We believe the Board permissibly read the rule, consistent with its plain language, as not limited to working time and working areas. Vanguard adduced no evidence to indicate that employees had been told the rule would be enforced only narrowly, or that it would not be enforced at all. Because of the likely chilling effect of such a rule, the Board may conclude that the rule was an unfair labor practice even absent evidence of enforcement. See Republic Aviation Corp. v. NLRB, 324 U.S. 793, 803 n. 10, 65 S.Ct. 982, 988 n. 10, 89 L.Ed. 1372 (1945) ("Such a rule must be presumed to be an unreasonable impediment to self-organization" (quoting Peyton Packing Co., 49 N.L.R.B. 828, 844 (1943))). Substantial evidence supports conclusion of law 3(d), and we therefore enforce provision A(1)(e) of the remedial order.

18

c. The pension plan. The Board found that both the employer and the union had committed an unfair labor practice, in violation of section 8(a)(1)-(3), (b)(1)(A), (b)(2), by establishing and maintaining a pension plan in which membership in the union was a requirement for participation. Neither respondent disputes that such a requirement would be unlawful, see Radio Officers' Union v. NLRB, 347 U.S. 17, 47-48, 74 S.Ct. 323, 339, 98 L.Ed. 455 (1954) (disparate pay), but both dispute the existence of such a requirement.

19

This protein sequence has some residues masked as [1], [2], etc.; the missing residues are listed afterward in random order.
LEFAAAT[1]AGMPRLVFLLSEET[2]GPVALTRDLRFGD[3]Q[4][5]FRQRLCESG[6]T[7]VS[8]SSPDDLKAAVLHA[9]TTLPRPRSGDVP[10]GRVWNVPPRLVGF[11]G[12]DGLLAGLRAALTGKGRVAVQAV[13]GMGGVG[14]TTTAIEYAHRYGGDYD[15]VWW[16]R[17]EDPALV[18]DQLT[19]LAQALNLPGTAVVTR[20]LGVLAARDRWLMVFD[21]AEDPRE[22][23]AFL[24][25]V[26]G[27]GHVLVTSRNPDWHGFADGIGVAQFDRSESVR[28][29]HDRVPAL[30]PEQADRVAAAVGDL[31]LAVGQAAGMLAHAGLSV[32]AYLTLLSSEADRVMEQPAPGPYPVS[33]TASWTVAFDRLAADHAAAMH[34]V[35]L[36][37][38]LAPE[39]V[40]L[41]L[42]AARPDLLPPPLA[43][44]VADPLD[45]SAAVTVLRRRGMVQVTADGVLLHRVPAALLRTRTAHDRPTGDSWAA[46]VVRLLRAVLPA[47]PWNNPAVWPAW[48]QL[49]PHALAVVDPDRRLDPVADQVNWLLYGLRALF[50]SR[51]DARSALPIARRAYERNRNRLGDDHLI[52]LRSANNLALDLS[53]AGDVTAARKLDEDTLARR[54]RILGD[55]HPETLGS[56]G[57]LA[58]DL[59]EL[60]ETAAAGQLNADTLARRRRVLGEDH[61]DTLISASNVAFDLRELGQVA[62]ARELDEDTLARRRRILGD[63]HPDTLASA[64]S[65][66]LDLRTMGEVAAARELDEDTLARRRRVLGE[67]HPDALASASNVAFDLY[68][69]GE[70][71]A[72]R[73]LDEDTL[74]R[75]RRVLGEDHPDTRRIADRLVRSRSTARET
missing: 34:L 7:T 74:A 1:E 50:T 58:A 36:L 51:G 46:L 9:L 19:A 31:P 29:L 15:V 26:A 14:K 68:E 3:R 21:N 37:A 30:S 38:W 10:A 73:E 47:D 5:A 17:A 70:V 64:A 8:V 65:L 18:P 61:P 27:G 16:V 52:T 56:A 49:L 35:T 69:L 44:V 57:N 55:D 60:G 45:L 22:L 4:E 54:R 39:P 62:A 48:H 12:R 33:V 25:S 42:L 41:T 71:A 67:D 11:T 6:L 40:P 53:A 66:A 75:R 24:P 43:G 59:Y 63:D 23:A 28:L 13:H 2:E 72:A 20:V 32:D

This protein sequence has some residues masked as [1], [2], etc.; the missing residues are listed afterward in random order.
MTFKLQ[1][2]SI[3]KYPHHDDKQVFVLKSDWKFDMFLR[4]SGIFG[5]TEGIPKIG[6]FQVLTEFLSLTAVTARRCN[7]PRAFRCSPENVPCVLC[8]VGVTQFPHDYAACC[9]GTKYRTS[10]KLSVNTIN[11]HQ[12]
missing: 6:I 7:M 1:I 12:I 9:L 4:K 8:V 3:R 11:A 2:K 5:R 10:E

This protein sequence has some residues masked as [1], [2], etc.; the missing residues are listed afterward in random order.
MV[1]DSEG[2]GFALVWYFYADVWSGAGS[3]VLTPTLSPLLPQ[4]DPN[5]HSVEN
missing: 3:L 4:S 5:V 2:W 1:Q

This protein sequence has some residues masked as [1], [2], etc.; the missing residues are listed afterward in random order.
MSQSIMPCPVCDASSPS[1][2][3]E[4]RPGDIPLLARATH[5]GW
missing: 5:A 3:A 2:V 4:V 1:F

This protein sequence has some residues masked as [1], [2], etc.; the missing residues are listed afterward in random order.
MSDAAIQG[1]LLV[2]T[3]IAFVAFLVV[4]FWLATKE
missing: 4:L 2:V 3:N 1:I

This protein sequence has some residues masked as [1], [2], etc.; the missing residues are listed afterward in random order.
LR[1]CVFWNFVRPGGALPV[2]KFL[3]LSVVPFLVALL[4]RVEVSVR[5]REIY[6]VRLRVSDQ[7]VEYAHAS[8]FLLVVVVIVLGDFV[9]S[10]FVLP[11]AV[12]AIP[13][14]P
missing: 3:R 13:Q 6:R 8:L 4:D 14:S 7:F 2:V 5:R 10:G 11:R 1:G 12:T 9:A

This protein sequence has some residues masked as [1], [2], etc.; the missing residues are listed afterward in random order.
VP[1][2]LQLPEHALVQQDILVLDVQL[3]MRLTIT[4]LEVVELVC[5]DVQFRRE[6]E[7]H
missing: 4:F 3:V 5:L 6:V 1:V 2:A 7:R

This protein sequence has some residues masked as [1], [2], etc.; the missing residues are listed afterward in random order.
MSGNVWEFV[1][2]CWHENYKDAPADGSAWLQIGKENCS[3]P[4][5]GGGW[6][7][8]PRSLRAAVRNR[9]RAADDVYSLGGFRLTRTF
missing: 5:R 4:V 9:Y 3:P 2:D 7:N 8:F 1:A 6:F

Respondents base their challenge on the fact that the requirement of union membership did not actually appear in the collective bargaining agreement. The agreement specifically provided that "[t]he pension plan for all regular full-time employees shall be annexed hereto as Exhibit D." While in practical terms "regular full-time employee" was synonymous with "union member," this alone would not be a basis of liability, since the Board rejected all claims based on disparate treatment of full-time employees and part-time employees. Exhibit D, however, clearly limited participation in the pension plan to union members, requiring for eligibility "three (3) months of service with the Company from the date [the employee] shall became a member of the Union." Both the employer and the union dispute that this plain language was intended to incorporate the exhibit by reference, and they claim that they knew nothing about such a limitation. We find this argument unconvincing. When a contract "annexes" as an essential part the terms of another instrument, the other instrument is deemed part of the contract. The Board properly found that the collective bargaining agreement impermissibly discriminated against non-union members.2 Substantial evidence supports conclusion of law 5 and 13. We enforce provisions A(1)(g), A(2)(d), A(2)(e), B(1)(c), B(2)(a), and B(2)(b) of the remedial order.